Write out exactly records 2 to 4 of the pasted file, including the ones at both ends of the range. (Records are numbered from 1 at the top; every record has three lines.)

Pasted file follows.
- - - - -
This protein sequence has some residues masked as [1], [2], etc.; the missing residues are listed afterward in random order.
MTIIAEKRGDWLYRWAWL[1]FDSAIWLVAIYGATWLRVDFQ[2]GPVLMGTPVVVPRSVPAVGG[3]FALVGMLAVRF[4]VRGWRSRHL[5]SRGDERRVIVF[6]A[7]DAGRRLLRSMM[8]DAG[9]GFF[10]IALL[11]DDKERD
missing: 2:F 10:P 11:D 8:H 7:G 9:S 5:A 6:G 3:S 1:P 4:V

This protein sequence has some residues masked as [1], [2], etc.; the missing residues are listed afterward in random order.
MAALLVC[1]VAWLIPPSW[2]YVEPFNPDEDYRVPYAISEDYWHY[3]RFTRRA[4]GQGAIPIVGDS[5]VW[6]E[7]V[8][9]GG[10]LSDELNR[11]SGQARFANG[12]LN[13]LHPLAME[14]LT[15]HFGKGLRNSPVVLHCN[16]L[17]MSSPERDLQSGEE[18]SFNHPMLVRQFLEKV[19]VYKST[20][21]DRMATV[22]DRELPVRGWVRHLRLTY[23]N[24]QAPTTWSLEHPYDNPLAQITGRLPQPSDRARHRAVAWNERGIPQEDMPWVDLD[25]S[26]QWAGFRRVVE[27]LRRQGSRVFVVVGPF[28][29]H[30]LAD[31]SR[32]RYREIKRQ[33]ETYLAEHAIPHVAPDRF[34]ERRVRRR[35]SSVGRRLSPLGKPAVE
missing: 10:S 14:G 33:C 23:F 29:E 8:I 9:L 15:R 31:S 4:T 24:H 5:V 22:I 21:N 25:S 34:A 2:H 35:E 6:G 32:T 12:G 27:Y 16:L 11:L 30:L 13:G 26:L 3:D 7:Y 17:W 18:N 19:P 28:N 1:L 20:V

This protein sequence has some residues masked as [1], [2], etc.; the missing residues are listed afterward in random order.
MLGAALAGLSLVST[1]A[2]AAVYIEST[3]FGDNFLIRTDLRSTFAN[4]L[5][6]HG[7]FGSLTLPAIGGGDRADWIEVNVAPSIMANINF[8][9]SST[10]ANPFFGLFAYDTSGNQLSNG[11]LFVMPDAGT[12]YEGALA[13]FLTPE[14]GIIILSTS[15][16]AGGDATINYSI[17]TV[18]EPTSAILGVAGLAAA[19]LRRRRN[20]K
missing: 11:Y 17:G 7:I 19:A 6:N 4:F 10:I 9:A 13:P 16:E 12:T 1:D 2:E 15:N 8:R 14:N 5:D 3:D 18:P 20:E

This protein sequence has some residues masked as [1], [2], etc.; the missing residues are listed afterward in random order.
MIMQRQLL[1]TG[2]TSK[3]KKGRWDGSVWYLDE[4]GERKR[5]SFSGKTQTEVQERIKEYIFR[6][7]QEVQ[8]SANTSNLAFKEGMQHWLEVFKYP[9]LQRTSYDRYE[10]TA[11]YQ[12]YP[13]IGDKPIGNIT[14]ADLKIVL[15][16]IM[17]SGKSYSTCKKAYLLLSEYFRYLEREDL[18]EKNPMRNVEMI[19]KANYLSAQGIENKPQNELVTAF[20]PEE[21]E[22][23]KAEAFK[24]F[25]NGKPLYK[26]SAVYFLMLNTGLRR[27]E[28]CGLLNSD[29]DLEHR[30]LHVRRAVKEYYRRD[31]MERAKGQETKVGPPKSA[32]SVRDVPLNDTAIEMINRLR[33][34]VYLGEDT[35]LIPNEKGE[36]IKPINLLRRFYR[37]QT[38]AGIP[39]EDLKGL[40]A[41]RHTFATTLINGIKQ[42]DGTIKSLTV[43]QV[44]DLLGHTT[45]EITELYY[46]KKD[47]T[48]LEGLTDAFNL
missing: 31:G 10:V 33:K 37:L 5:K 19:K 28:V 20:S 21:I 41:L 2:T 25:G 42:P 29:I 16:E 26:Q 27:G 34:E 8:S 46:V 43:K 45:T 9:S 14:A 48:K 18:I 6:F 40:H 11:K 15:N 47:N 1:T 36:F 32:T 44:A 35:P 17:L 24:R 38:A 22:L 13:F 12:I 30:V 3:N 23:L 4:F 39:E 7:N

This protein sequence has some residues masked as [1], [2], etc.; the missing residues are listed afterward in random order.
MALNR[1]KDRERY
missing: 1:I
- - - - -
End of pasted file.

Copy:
This protein sequence has some residues masked as [1], [2], etc.; the missing residues are listed afterward in random order.
MAALLVC[1]VAWLIPPSW[2]YVEPFNPDEDYRVPYAISEDYWHY[3]RFTRRA[4]GQGAIPIVGDS[5]VW[6]E[7]V[8][9]GG[10]LSDELNR[11]SGQARFANG[12]LN[13]LHPLAME[14]LT[15]HFGKGLRNSPVVLHCN[16]L[17]MSSPERDLQSGEE[18]SFNHPMLVRQFLEKV[19]VYKST[20][21]DRMATV[22]DRELPVRGWVRHLRLTY[23]N[24]QAPTTWSLEHPYDNPLAQITGRLPQPSDRARHRAVAWNERGIPQEDMPWVDLD[25]S[26]QWAGFRRVVE[27]LRRQGSRVFVVVGPF[28][29]H[30]LAD[31]SR[32]RYREIKRQ[33]ETYLAEHAIPHVAPDRF[34]ERRVRRR[35]SSVGRRLSPLGKPAVE
missing: 10:S 14:G 33:C 23:F 29:E 8:I 9:L 15:R 31:S 4:T 24:H 5:V 22:I 21:N 25:S 34:A 2:H 35:E 6:G 32:T 12:G 27:Y 16:L 11:L 30:L 13:G 26:L 3:D 7:Y 17:W 18:N 19:P 28:N 1:L 20:V

This protein sequence has some residues masked as [1], [2], etc.; the missing residues are listed afterward in random order.
MLGAALAGLSLVST[1]A[2]AAVYIEST[3]FGDNFLIRTDLRSTFAN[4]L[5][6]HG[7]FGSLTLPAIGGGDRADWIEVNVAPSIMANINF[8][9]SST[10]ANPFFGLFAYDTSGNQLSNG[11]LFVMPDAGT[12]YEGALA[13]FLTPE[14]GIIILSTS[15][16]AGGDATINYSI[17]TV[18]EPTSAILGVAGLAAA[19]LRRRRN[20]K
missing: 11:Y 17:G 7:I 19:A 6:N 4:F 10:I 9:A 13:P 16:E 12:T 1:D 2:E 15:N 8:R 14:N 5:D 3:D 18:P 20:E

This protein sequence has some residues masked as [1], [2], etc.; the missing residues are listed afterward in random order.
MIMQRQLL[1]TG[2]TSK[3]KKGRWDGSVWYLDE[4]GERKR[5]SFSGKTQTEVQERIKEYIFR[6][7]QEVQ[8]SANTSNLAFKEGMQHWLEVFKYP[9]LQRTSYDRYE[10]TA[11]YQ[12]YP[13]IGDKPIGNIT[14]ADLKIVL[15][16]IM[17]SGKSYSTCKKAYLLLSEYFRYLEREDL[18]EKNPMRNVEMI[19]KANYLSAQGIENKPQNELVTAF[20]PEE[21]E[22][23]KAEAFK[24]F[25]NGKPLYK[26]SAVYFLMLNTGLRR[27]E[28]CGLLNSD[29]DLEHR[30]LHVRRAVKEYYRRD[31]MERAKGQETKVGPPKSA[32]SVRDVPLNDTAIEMINRLR[33][34]VYLGEDT[35]LIPNEKGE[36]IKPINLLRRFYR[37]QT[38]AGIP[39]EDLKGL[40]A[41]RHTFATTLINGIKQ[42]DGTIKSLTV[43]QV[44]DLLGHTT[45]EITELYY[46]KKD[47]T[48]LEGLTDAFNL
missing: 31:G 10:V 33:K 37:L 5:K 19:K 28:V 20:S 21:I 41:L 2:T 25:G 42:P 29:I 16:E 26:Q 27:G 34:E 8:S 46:V 43:K 45:T 9:S 14:A 48:K 18:I 6:F 40:H 11:K 15:N 47:N 1:T 36:F 32:T 44:A 35:P 17:L 24:R 38:A 22:L 13:F 12:I 30:V 3:N 23:L 4:F 39:E 7:N